"If [the Commissioner] find[s] that a treating source's opinion on the issue(s) of the nature and severity of [the claimant's] impairment(s) [(1)] is well-supported by medically acceptable clinical and laboratory diagnostic techniques and [(2)] is not inconsistent with the other substantial evidence in [claimant's] case record, [the Commissioner] will give it controlling weight." 20 C.F.R. §§ 404.1527(c)(2), 416.927(c)(2); see also, SSR 96-2p, West's Soc. Sec. Reporting Serv., Rulings 111-15 (Supp. 2014) ("Giving Controlling Weight to Treating Source Medical Opinions").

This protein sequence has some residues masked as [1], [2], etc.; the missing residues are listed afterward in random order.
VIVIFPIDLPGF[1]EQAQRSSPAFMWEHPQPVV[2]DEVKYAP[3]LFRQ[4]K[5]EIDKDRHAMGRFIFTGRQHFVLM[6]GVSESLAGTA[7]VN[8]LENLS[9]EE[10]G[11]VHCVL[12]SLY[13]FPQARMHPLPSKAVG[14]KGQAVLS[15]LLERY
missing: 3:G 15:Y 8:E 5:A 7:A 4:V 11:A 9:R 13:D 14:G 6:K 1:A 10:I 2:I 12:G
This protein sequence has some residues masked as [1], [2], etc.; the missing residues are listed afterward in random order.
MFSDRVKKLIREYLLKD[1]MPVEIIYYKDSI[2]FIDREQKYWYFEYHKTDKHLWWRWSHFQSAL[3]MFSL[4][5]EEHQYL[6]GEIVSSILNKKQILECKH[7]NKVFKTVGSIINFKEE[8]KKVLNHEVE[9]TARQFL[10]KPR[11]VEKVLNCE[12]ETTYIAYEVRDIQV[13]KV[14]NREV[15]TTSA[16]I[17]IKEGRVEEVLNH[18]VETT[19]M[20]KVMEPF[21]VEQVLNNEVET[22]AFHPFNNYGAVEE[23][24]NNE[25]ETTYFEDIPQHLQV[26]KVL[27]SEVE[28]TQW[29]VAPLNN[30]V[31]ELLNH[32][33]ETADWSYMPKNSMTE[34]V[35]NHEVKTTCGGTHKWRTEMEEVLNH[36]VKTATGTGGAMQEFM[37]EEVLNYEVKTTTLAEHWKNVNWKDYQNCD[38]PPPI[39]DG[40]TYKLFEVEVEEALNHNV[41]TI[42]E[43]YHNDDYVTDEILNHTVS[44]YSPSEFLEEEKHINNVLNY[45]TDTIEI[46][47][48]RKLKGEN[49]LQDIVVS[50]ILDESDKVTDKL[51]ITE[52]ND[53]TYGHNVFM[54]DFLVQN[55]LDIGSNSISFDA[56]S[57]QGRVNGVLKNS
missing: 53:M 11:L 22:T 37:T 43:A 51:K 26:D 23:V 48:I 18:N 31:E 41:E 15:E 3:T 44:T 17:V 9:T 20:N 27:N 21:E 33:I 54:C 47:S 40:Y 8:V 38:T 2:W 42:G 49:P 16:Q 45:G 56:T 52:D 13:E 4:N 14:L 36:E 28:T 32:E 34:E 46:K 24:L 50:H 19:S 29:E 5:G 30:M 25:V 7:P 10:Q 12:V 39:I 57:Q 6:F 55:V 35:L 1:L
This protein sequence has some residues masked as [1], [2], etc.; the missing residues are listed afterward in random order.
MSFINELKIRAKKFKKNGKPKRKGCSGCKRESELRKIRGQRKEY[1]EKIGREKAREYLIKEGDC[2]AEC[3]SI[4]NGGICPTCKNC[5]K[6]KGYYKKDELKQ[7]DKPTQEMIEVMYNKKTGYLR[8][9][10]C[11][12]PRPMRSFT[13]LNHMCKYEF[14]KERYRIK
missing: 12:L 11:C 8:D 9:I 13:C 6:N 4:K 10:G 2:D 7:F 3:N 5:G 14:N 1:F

If the treating source opinion is not given controlling weight, the inquiry does not end. Watkins v. Barnhart, 350 F.3d 1297, 1300 (10th Cir. 2003). A treating source opinion is "still entitled to deference and must be weighed using all of the factors provided in 20 C.F.R. § 404.1527 and 416.927." Id . Those factors are: (1) length of treatment relationship and frequency of examination; (2) the nature and extent of the treatment relationship, including the treatment provided and the kind of examination or testing performed; (3) the degree to which the physician's opinion is supported by relevant evidence; (4) consistency between the opinion and the record as a whole; (5) whether or not the physician is a specialist in the area upon which an opinion is rendered; and (6) other factors brought to the ALJ's attention which tend to support or contradict the opinion. Id. at 1301; 20 C.F.R. §§ 404.1527(c)(2-6), 416.927(c)(2-6); see also Drapeau v. Massanari, 255 F.3d 1211, 1213 (10th Cir. 2001) (citing Goatcher v. Dep't of Health & Human Servs., 52 F.3d 288, 290 (10th Cir. 1995)). However, the court will not insist on a factor-by-factor analysis so long as the "ALJ's decision [is] sufficiently specific to make clear to any subsequent reviewers the weight the adjudicator gave to the treating source's medical opinion and the reasons for that weight.'" Oldham v. Astrue, 509 F.3d 1254, 1258 (10th Cir. 2007) (quoting Watkins, 350 F.3d at 1300).